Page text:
Sushi is one of the most stylish and exotic dishes to add to your dining out experience. There are so many Japanese and Asian restaurants to find delicious sushi. But as more and more restaurants and steakhouses begin to offer sushi on their menus, foodies are now able to experience a wider variety of unique styles and creations by many different sushi chefs. Dining Out Jersey has scoured North Jersey looking for skilled Sushi Chefs who create delicious sushi in restaurants across five counties. A sushi chef is a master, or “Itamae”, who is trained in the art of sushi, and who is able to create amazing Japanese dishes that are both beautifully presented and extraordinarily tasty. For those who love sushi it is the style, taste and presentation that make their dining experience most memorable.

Sushi has become one of the most popular international dishes in New Jersey. But how did this delicious dish get its start, and become so popular in America? By the late 60’s, the first sushi restaurant had opened in California. Little Tokyo, Hollywood, to be exact. Soon after, several sushi bars opened in both New York and Chicago. This was the beginning of America’s love of sushi. Many new restaurants began experimenting with new combinations and styles of sushi rolls. One of the most popular became the California Roll with cucumber, imitation crab meat and avocado. Although the California Roll does not include raw seafood it is considered a gateway roll for people to adjust to the idea of eating raw fish. Eventually foodies became more comfortable experimenting with more traditional Japanese rolls and sashimi.

While at first food connoisseurs considered sushi to be exotic over time it became a more casual dining choice. Eventually sushi evolved from being considered an adventurous foodie experience to becoming a healthy food choice when eating out. The health benefits of sushi can be equally as desirable as its colorful allure. Sushi is rich in Omega-3 fatty acids that nourish and repair brain cells. Omega-3 is also known to alleviate depression, increase mind concentration and maintain energy.

But beyond its health benefits, people love sushi because it’s fun to eat. The combination of delicious rice, unique sauces and other ingredients makes sushi a delight to the senses. Traditional nigiri and sashimi is served at all Japanese restaurants but the cut rolls wrapped in soy paper and seaweed are what many people order. Sushi is constantly evolving, and many sushi chefs have become very inventive in their presentations and their menu creations. There are myriads of different sushi rolls to try, some made traditional and others with a modern twist.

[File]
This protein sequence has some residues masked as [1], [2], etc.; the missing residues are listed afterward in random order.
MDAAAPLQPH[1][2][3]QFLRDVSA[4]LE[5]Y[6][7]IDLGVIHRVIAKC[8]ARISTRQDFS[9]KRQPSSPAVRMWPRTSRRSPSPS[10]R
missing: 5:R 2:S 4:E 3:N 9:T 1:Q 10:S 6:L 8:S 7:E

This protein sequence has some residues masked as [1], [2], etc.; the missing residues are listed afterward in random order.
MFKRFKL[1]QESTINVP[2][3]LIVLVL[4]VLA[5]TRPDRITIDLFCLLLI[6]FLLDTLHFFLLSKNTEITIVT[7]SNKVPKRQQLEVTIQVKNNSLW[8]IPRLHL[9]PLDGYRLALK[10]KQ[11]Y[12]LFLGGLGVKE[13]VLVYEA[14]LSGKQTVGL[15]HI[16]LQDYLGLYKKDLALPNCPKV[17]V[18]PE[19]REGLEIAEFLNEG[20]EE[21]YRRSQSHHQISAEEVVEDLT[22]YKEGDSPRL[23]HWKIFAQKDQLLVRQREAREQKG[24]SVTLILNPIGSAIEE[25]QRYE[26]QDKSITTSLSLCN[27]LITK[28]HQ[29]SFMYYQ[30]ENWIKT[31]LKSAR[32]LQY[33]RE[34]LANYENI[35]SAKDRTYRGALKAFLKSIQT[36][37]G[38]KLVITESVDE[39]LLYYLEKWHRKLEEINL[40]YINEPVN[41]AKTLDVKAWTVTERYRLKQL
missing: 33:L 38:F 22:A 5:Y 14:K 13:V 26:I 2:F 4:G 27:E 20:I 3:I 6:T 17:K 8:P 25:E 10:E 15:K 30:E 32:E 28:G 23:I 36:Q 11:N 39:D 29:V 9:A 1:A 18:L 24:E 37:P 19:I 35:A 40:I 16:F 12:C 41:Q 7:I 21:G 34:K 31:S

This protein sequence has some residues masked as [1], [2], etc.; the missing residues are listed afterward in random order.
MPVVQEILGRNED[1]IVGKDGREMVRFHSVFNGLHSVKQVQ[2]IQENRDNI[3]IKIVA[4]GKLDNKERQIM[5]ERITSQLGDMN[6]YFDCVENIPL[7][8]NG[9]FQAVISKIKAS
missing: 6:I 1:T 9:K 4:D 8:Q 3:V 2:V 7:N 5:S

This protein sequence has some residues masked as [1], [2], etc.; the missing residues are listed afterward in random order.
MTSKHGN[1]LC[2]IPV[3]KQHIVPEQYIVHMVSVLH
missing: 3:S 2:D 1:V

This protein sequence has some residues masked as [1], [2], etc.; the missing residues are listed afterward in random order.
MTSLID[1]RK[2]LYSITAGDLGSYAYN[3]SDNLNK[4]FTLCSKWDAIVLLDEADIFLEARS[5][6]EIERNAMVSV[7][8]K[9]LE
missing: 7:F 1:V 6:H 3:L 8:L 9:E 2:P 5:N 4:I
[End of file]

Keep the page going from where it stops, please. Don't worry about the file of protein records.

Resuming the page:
The Masters of Sushi

We talked with some of our local Master Sushi Chefs that are crafting new dishes for their customers every day. Many of which have an almost cult following.

Chef Andy Lin of The River Palm Terrace

The River Palm Terrace*, one of North Jersey’s leading steakhouses adopted the idea of serving sushi several years ago with great success. Andy Lin of The River Palm Terrace has now become one of North Jersey’s most popular sushi chefs. “When preparing sushi, I put in my time and my heart.” It’s important to him that only the freshest fish is used in his creations. Chef Andy, as he is most fondly known, prepares special rolls that he knows his customers will enjoy. What he does with textures, flavors, and colors on one plate is like magic. He has been creating sushi dishes for close to 25 years. And while working in many different restaurants over the years he has had the opportunity to watch and learn from great chefs. Chef Andy has taken a little technique from each one of them and put it together to create his own unique style of cooking. His most popular dish at The River Palm Terrace is Andy’s Special Roll with spicy tuna, yellowtail, topped with fresh sliced avocado, sweet tuna and spicy sauce. At any given time, you can usually find Chef Andy walking the floor greeting patrons with his signature greeting “Hello! How are you?” Many of Chef Andy’s customers ask for specific ingredients when they order, so he often customizes these sushi rolls, and sometimes names the rolls after them!